Senators unveil legislation to crack down on cyber criminals

Senators unveil legislation to crack down on cyber criminals

A bipartisan group of senators on Thursday unveiled legislation intended to crack down on cyber criminals, who have increasingly posed a threat to critical U.S. organizations. 

Sens. Lindsey GrahamLindsey Olin GrahamGraham emerges as go-to ally for Biden's judicial picks This Thanksgiving, skip the political food fights and talk UFOs instead Biden move to tap oil reserves draws GOP pushback MORE (R-S.C.), Sheldon WhitehouseSheldon WhitehouseThe Hill's Morning Report - Ins and outs: Powell renominated at Fed, Parnell drops Senate bid On The Money — Biden sticks with Powell despite pressure Senators call for Smithsonian Latino, women's museums to be built on National Mall MORE (D-R.I.) and Richard Blumenthal (D-Conn.) introduced the International Cybercrime Prevention Act, which would enhance criminal violations for hackers targeting critical infrastructure such as dams, power plants, hospitals and election equipment.

It would also expand the Justice Department’s ability to go after botnet groups by allowing injunctions against botnets involved in certain destructive cyberattacks, destruction of data or other issues that pose a violation of the Computer Fraud and Abuse Act. 

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Further, the bill would ban the sale of access to a compromised computer if the buyer intends to use this access to create damage, and it cracks down on the sales of certain surveillance and spyware devices. 

“From the criminal enterprise point of view, we have to up the cost of doing business here. These people are making probably millions of dollars, and the penalties are inadequate to the crime,” Graham told reporters at a press conference on Capitol Hill Thursday. “That is what we are here today to deal with, is give prosecutors more tools to shut down botnets and increase the cost of doing business by increasing criminal penalties.”

Whitehouse told reporters Thursday at the same press conference that there “ought to be some red faces” in both government and the private sector on cybersecurity following recent attacks on Colonial Pipeline, meat producer JBS USA and other critical organizations. 

“Partly it’s the national cybersecurity establishment that needs to step up its game, and partly it’s the corporate community that has been caught with its figurative trousers down having said for years, ‘don’t worry, we’ve got this, don’t regulate us,’” Whitehouse said.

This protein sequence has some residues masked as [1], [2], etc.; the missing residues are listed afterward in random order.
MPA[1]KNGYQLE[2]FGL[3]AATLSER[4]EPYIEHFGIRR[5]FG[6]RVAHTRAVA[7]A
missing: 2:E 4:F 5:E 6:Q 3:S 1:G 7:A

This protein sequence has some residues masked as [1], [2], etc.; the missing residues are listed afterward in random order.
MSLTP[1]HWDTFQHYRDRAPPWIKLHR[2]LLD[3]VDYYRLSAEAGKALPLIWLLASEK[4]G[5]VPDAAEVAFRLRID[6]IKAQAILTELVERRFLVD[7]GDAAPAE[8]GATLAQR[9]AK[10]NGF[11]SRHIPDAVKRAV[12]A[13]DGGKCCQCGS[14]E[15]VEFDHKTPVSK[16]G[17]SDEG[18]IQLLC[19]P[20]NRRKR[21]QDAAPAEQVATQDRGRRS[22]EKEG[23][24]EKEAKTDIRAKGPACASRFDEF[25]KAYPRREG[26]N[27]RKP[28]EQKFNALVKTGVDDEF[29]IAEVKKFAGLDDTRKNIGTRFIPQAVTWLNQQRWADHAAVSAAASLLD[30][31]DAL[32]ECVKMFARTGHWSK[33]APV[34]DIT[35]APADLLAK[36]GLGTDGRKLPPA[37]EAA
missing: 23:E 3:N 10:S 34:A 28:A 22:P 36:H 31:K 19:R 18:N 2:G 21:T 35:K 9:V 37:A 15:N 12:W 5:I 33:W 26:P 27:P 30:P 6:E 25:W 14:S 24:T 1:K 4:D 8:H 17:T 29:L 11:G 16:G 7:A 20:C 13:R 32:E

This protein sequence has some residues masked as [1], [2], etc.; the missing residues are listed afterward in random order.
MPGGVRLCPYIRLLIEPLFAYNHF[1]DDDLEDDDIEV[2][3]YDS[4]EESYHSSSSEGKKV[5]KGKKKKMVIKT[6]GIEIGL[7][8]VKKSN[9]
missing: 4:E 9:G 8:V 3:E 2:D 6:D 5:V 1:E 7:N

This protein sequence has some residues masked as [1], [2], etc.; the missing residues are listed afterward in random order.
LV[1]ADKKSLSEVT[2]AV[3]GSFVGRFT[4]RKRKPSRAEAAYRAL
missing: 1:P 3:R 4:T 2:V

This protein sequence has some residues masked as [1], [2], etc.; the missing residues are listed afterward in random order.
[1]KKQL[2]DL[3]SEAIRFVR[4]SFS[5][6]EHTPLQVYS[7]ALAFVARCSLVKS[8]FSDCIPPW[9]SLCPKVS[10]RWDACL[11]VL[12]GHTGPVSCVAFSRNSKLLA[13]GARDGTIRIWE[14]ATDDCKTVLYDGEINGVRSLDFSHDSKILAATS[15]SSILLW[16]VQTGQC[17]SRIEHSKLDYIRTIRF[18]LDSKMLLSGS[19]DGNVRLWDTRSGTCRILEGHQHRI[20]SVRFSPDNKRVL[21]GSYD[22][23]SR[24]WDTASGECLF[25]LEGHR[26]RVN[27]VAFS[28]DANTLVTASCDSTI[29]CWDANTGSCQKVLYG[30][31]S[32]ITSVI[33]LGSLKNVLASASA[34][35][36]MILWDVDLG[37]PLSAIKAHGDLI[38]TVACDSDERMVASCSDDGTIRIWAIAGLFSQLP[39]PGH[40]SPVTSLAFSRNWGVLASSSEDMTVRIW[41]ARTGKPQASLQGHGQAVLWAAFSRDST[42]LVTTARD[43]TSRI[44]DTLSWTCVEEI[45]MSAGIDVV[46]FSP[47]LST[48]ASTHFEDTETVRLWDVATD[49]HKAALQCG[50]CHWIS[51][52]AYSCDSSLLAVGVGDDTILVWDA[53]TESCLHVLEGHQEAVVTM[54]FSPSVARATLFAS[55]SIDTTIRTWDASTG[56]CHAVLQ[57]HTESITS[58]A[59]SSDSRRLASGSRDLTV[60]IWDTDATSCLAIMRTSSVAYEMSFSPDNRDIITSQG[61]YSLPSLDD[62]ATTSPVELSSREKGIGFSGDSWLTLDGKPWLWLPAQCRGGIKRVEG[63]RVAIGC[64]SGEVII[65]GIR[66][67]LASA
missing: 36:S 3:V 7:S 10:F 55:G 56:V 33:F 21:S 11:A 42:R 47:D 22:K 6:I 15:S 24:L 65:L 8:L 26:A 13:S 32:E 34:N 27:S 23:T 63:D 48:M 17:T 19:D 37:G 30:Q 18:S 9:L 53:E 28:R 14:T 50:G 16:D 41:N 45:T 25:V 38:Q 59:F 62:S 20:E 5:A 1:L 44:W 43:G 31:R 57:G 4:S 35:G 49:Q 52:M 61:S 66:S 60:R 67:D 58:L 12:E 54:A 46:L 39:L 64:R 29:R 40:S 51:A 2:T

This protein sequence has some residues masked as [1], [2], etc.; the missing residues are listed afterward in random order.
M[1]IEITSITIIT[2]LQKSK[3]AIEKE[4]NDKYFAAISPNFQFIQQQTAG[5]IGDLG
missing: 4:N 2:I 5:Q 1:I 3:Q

Blumenthal pointed to the need to combat botnets and other cyber threats, which he saw as out of control.

“What we’re seeing here is not just a weed, it’s an invasive species, it’s comparable to an invasive species that needs to be stopped in your garden before it takes over everything in that garden,” Blumenthal said. “Here the garden will succumb to that invasive species if we don’t stop it.”

The bill was previously introduced by the same sponsors in 2018, but did not get a vote in the Senate. Graham told reporters that he would “insist” on attempting to add the bill to any potential Senate agreement on an infrastructure package. 

The bill was introduced after a year in which cyberattacks have spiked worldwide against a number of critical groups, including health care organizations and hospitals amid the COVID-19 pandemic. Schools, local governments and other critical organizations have also often been targeted.

In addition, threats from foreign nations such as Russia and China have increased, with the Russian government linked by U.S. intelligence agencies earlier this year to the SolarWinds hack. The incident allowed the hackers to conduct espionage in the systems of nine U.S. federal agencies and at least 100 private sector groups for most of last year prior to discovery. 

The recent attacks linked to either the Russian government or cyber criminal groups assessed by the FBI to be based in Russia was top of the agenda Wednesday during the summit between President BidenJoe BidenSouth Africa health minister calls travel bans over new COVID variant 'unjustified' Biden attends tree lighting ceremony after day out in Nantucket Senior US diplomat visiting Southeast Asia to 'reaffirm' relations MORE and Russian President Vladimir PutinVladimir Vladimirovich PutinMore than 50 dead, one rescued in Russian mine explosion NATO to discuss ways to deter Russia: Lithuanian official Putin says he took experimental nasal COVID-19 vaccine MORE in Switzerland. 

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Biden told reporters following the summit that he had outlined the “significant” cyber operations of the U.S. government to Putin, and warned him against further malicious activities in cyberspace. 

Graham said Thursday that the new legislation would help in pursuing cyber criminals harbored by Russia involved in recent attacks on Colonial Pipeline and JBS USA. 

“I don’t think Putin is going to stop until the pain is real. I think the likelihood of criminal enterprises this large operating in Russia without his knowledge is zero, and the offensive capability of the United States is large,” Graham told reporters. 

Whitehouse pointed to the increased threats as intensifying the need for the new legislation to become law. 

“If there ever was a time to get this done, this is it. We are going to work very hard to get this passed,” the senator said.